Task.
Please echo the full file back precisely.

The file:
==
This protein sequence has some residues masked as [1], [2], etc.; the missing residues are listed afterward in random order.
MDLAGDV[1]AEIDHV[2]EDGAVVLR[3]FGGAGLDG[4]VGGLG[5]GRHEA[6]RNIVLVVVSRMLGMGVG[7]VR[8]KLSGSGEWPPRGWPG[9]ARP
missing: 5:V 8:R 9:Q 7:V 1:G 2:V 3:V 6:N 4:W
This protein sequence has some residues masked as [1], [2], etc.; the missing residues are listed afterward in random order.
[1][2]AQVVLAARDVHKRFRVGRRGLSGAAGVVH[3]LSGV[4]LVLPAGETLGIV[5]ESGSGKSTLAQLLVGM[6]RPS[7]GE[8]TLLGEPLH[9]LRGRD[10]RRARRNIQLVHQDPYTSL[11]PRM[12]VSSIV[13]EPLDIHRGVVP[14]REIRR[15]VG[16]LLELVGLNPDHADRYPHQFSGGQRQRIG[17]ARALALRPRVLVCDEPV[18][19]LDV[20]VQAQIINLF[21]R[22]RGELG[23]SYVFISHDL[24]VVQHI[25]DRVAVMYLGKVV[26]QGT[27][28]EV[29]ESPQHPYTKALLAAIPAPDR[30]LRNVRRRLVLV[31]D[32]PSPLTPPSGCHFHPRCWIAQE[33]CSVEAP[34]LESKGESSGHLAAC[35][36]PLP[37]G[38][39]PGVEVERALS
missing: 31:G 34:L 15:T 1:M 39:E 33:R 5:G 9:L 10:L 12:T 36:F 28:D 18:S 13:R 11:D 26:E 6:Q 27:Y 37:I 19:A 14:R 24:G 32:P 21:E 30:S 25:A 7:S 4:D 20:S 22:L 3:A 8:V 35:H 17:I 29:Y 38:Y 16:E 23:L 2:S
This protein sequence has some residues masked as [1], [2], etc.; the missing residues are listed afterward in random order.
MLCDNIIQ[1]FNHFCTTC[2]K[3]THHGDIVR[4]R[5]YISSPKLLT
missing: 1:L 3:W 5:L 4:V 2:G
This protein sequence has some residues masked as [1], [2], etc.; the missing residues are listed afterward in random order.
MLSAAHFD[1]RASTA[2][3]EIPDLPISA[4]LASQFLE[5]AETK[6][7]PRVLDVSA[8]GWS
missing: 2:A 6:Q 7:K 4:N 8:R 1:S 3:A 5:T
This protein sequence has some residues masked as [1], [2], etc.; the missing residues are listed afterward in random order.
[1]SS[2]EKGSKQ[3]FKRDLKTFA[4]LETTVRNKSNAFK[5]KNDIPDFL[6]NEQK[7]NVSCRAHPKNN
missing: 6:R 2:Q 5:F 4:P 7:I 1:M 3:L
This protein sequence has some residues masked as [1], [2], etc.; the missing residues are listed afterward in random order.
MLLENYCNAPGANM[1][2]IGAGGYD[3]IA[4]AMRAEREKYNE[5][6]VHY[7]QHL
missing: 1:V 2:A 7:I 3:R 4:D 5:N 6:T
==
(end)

This protein sequence has some residues masked as [1], [2], etc.; the missing residues are listed afterward in random order.
MDLAGDV[1]AEIDHV[2]EDGAVVLR[3]FGGAGLDG[4]VGGLG[5]GRHEA[6]RNIVLVVVSRMLGMGVG[7]VR[8]KLSGSGEWPPRGWPG[9]ARP
missing: 5:V 8:R 9:Q 7:V 1:G 2:V 3:V 6:N 4:W
This protein sequence has some residues masked as [1], [2], etc.; the missing residues are listed afterward in random order.
[1][2]AQVVLAARDVHKRFRVGRRGLSGAAGVVH[3]LSGV[4]LVLPAGETLGIV[5]ESGSGKSTLAQLLVGM[6]RPS[7]GE[8]TLLGEPLH[9]LRGRD[10]RRARRNIQLVHQDPYTSL[11]PRM[12]VSSIV[13]EPLDIHRGVVP[14]REIRR[15]VG[16]LLELVGLNPDHADRYPHQFSGGQRQRIG[17]ARALALRPRVLVCDEPV[18][19]LDV[20]VQAQIINLF[21]R[22]RGELG[23]SYVFISHDL[24]VVQHI[25]DRVAVMYLGKVV[26]QGT[27][28]EV[29]ESPQHPYTKALLAAIPAPDR[30]LRNVRRRLVLV[31]D[32]PSPLTPPSGCHFHPRCWIAQE[33]CSVEAP[34]LESKGESSGHLAAC[35][36]PLP[37]G[38][39]PGVEVERALS
missing: 31:G 34:L 15:T 1:M 39:E 33:R 5:G 9:L 10:L 12:T 36:F 28:D 18:S 13:R 11:D 26:E 6:Q 27:Y 37:I 19:A 14:R 24:G 32:P 21:E 30:S 25:A 7:S 4:D 20:S 22:L 3:A 8:V 35:H 17:I 29:Y 38:Y 16:E 23:L 2:S
This protein sequence has some residues masked as [1], [2], etc.; the missing residues are listed afterward in random order.
MLCDNIIQ[1]FNHFCTTC[2]K[3]THHGDIVR[4]R[5]YISSPKLLT
missing: 1:L 3:W 5:L 4:V 2:G
This protein sequence has some residues masked as [1], [2], etc.; the missing residues are listed afterward in random order.
MLSAAHFD[1]RASTA[2][3]EIPDLPISA[4]LASQFLE[5]AETK[6][7]PRVLDVSA[8]GWS
missing: 2:A 6:Q 7:K 4:N 8:R 1:S 3:A 5:T
This protein sequence has some residues masked as [1], [2], etc.; the missing residues are listed afterward in random order.
[1]SS[2]EKGSKQ[3]FKRDLKTFA[4]LETTVRNKSNAFK[5]KNDIPDFL[6]NEQK[7]NVSCRAHPKNN
missing: 6:R 2:Q 5:F 4:P 7:I 1:M 3:L
This protein sequence has some residues masked as [1], [2], etc.; the missing residues are listed afterward in random order.
MLLENYCNAPGANM[1][2]IGAGGYD[3]IA[4]AMRAEREKYNE[5][6]VHY[7]QHL
missing: 1:V 2:A 7:I 3:R 4:D 5:N 6:T